Cloned stromal cell lines derived from human Whitlock/Witte-type long-term bone marrow cultures Academic Article uri icon

abstract

  • We report a human bone marrow culture technique that initially parallels the murine Whitlock/Witte culture system. As in the murine system, B cells predominate over other cell types, and all differentiation stages from pre-B to plasma cell are observed. Although these human long-term cultures pass through stages resembling phases I to III of murine Whitlock/Witte cultures, no outgrowth of nonadherent cells was seen after cultures had reached the "crisis" phase unless Epstein-Barr virus (EBV)-transformants appeared. The stromal cells persisted well beyond crisis, but they could not be maintained and passaged as cell lines, limiting their use in molecular analysis. Transfection of these stromal cells with plasmid DNA containing the simian virus 40 (SV40) early region yielded 124 cloned cell lines. Analysis of these lines showed that all expressed SV40 large T antigen, but they retained most phenotypic markers found on non-transformed stromal cells. When adherent and T-cell-depleted bone marrow cells were cultured on either nontransformed stromal layers or transformed cell lines they proliferated actively and soon yielded predominantly lymphoid nonadherent populations. Moreover, prolonged survival of acute lymphoblastic leukemia cells of pre-B phenotype was regularly achieved on both normal and transformed adherent cell layers. Although the liquid culture system favored lymphocytes, transformed stroma supported colony formation by both human and murine hemopoietic progenitors when marrow was added in agar medium. This was not explained by colony-stimulating factor (CSF) production, because striking heterogeneity in the levels of granulocyte CSF (G-CSF) and granulocyte-macrophage CSF (GM-CSF) secretion by the lines was noted. Some lines that did not produce detectable CSF demonstrated good support of fresh bone marrow growth and acute lymphoblastic leukemia (ALL) cell survival. The heterogeneity of these cell lines and their capacity to support hemopoiesis suggest that they will be useful in studying the molecular basis of in vitro lymphohemopoiesis in man.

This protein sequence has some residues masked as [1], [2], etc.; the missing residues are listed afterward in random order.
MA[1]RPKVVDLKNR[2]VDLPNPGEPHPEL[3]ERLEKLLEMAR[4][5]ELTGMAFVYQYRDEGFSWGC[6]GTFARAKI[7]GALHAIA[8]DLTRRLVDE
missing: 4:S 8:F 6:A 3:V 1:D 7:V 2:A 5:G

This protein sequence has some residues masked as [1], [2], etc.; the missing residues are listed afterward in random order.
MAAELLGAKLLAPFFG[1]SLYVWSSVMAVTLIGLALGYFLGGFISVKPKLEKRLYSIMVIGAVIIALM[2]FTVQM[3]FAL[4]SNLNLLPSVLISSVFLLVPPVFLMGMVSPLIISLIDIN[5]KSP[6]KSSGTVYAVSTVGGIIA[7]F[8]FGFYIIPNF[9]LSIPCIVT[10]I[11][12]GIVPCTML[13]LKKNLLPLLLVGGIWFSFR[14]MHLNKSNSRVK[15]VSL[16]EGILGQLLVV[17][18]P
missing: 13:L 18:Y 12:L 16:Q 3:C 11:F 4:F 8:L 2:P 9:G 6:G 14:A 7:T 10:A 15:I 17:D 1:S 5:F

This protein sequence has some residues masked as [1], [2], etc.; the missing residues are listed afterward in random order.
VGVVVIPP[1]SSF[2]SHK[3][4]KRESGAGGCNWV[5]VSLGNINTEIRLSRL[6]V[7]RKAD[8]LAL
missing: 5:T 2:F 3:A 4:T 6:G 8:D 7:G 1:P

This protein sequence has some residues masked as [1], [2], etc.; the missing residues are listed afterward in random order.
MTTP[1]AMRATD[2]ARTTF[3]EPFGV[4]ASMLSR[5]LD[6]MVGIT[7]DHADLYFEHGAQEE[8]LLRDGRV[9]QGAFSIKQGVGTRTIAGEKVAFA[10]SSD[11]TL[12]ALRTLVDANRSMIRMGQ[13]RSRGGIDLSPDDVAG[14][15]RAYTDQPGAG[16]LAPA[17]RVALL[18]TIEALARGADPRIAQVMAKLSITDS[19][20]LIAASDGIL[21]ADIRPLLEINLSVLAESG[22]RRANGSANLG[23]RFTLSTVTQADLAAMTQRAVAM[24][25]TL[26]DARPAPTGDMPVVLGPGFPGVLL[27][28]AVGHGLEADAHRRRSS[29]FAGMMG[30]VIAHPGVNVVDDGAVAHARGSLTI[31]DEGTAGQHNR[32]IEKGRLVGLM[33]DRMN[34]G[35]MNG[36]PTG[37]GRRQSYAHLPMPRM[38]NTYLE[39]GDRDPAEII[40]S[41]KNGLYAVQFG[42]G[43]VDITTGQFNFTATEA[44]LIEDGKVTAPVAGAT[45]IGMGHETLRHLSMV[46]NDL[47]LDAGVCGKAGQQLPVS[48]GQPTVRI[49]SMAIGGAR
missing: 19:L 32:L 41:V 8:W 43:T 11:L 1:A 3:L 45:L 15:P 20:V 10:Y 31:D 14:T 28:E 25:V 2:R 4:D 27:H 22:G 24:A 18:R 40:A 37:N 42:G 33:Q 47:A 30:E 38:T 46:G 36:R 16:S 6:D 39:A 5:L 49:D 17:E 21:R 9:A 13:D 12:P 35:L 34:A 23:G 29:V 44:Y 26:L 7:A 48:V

authors

  • Novotny, JR
  • Duehrsen, U
  • Welch, K
  • Layton, JE
  • Cebon, JS
  • Boyd, AW

publication date

  • September 10, 1990

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